Dessa Rose

Theater, Musicals
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 (Photo: Michael Brosilow)
Photo: Michael BrosilowDessa Rose at Bailiwick Chicago
 (Photo: Michael Brosilow)
Photo: Michael BrosilowDessa Rose at Bailiwick Chicago
 (Photo: Michael Brosilow)
Photo: Michael BrosilowDessa Rose at Bailiwick Chicago
 (Photo: Michael Brosilow)
Photo: Michael BrosilowDessa Rose at Bailiwick Chicago

Bailiwick Chicago at Victory Gardens Biograph Theater. Book and lyrics by Lynn Ahrens. Music by Stephen Flaherty. Directed by Lili-Anne Brown. With ensemble cast. 2hrs 20mins; one intermission.

Theater review by Kris Vire

Adapted from the novel by Sherley Anne Williams, which took two historical narratives about real women in the antebellum South and brought them fictionally togeher, Lynn Ahrens and Stephen Flaherty’s 2005 musical makes some curious choices in structuring the story. Ruth (Harmony France) is a young white mother who begins tacitly harboring runaway slaves after her husband abandons her and their isolated northern Alabama estate. Dessa Rose (Sydney Charles) is a young black girl, pregnant and on the run after being sentenced to hang for inciting a slave rebellion.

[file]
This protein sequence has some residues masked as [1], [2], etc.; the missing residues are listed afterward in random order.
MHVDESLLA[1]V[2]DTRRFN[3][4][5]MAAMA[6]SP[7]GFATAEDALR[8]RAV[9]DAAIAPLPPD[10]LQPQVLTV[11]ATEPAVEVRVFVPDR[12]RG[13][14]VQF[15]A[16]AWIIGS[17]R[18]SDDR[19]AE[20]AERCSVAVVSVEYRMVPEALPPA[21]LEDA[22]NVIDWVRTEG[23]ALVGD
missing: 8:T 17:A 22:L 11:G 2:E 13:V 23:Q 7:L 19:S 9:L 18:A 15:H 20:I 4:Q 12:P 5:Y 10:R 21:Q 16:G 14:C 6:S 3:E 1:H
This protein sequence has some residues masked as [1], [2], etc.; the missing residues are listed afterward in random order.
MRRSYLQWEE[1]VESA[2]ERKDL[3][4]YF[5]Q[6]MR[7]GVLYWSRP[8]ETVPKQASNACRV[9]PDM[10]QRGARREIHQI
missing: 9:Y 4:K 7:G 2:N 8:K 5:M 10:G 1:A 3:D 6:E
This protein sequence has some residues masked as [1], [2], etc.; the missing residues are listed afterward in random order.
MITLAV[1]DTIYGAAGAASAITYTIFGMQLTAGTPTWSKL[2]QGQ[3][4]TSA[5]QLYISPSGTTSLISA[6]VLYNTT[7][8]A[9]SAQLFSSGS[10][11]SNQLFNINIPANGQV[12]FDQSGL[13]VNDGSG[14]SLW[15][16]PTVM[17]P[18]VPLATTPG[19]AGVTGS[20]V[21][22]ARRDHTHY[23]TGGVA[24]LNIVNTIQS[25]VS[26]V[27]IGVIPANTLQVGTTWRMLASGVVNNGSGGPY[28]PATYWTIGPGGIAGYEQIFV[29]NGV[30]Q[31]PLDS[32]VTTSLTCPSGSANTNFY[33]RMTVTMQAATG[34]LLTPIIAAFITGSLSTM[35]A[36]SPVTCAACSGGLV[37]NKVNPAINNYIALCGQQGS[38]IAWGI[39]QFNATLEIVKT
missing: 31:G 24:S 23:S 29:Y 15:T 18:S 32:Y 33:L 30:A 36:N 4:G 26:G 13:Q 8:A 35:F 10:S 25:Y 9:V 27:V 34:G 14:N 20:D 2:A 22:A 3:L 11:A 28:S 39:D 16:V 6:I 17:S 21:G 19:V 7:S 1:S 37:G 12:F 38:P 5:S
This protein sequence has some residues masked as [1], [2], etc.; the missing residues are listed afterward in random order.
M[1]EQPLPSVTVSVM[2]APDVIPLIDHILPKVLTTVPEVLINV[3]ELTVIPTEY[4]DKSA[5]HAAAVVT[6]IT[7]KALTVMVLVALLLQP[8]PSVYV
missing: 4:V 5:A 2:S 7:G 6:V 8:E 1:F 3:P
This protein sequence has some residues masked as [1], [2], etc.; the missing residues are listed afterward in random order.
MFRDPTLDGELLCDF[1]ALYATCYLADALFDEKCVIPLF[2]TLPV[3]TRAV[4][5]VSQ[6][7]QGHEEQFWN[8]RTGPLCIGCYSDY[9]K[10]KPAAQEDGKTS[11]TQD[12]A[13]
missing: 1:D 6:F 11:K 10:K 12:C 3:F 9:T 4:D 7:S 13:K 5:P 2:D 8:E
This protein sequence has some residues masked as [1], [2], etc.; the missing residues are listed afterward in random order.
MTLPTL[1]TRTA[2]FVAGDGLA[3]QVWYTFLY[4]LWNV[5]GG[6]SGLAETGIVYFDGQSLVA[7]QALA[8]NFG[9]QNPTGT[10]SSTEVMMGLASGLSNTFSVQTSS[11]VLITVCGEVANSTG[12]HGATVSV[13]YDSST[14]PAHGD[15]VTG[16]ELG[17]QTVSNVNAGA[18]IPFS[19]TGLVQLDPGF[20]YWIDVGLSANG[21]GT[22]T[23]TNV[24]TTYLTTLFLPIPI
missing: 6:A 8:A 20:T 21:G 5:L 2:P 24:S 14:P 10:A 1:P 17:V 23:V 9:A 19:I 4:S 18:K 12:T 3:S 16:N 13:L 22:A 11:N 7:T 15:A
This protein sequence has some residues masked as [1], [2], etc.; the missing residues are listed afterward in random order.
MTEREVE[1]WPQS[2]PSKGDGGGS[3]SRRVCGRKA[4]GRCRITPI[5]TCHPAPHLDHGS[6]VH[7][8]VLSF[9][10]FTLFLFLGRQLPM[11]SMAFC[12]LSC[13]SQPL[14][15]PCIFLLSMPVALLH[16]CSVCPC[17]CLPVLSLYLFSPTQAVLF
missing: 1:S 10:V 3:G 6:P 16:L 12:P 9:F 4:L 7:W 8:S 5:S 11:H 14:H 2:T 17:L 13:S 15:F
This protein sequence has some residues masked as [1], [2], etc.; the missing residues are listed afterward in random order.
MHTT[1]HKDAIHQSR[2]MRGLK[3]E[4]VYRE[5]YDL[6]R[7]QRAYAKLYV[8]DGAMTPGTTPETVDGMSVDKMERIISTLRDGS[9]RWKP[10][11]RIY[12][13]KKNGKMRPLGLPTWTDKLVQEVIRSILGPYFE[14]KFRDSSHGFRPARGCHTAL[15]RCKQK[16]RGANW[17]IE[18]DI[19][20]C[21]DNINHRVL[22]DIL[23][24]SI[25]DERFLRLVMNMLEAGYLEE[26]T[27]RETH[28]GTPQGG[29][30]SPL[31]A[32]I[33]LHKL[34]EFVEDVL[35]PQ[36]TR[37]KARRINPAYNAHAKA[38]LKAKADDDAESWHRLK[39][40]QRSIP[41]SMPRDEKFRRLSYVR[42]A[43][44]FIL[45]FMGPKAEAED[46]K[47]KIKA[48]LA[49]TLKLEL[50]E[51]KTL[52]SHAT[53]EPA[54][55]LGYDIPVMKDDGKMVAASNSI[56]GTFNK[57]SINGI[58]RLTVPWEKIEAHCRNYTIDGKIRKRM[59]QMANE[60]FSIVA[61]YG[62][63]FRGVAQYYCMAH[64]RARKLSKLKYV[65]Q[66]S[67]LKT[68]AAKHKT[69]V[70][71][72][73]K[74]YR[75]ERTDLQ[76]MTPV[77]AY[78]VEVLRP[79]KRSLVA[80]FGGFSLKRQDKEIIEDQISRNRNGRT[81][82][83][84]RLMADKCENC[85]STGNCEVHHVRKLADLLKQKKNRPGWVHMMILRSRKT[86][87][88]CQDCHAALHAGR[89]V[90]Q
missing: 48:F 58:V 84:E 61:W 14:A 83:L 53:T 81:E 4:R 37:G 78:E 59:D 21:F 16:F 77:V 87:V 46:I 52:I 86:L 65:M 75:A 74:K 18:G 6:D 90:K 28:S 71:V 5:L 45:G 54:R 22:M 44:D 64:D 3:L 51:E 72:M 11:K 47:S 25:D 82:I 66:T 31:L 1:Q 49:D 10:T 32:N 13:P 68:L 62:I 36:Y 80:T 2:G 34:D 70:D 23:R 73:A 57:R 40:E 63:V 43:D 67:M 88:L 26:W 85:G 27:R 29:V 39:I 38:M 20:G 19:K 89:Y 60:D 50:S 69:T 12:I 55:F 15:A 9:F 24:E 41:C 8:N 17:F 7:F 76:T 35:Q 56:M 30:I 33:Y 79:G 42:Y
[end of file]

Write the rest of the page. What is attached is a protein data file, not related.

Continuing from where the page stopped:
Ahrens and Flaherty open their show with a declarative, direct-address number called “We Are Descended,” which seems to establish this as a story about women—particularly these two women—and how their bonds are what move us forward as a people. The entire cast, black and white (and outfitted in modern-day street clothes in director Lili-Anne Brown’s Bailiwick Chicago staging), lines the lip of the stage; “We are descended from a long, strong line of women,” they musically declare, before ditching their duds for pre-Civil-War-reenactor couture.

But the authors keep Ruth and Dessa’s stories separate for the entirety of Act I, then put them at each other’s throats for two-thirds of Act II; by the time the two actually establish a bond, you can feel the story easing to a stop just when it seems like it should be starting. The ensemble re-emerges in their clothes of today to congratulate us for eating our vegetables.

Still, structural issues aside, Bailiwick’s Chicago premiere is cooking up some damn tasty vegetables. Brown and musical director James Morehead have assembled a cast and band to squeeze every last drop of emotion out of Flaherty’s bright score, all inspirational swelling and harmonies, and they present it in a satisfyingly intimate staging upstairs at Victory Gardens. The likes of Jayson “JC” Brooks, Jasondra Johnson and Steven Perkins bring everything they’ve got vocally and leave it all on the stage. And Charles and France each imbue their characters with what seems like more nuance, detail and fire than they have on the page; these are uncommon women indeed.


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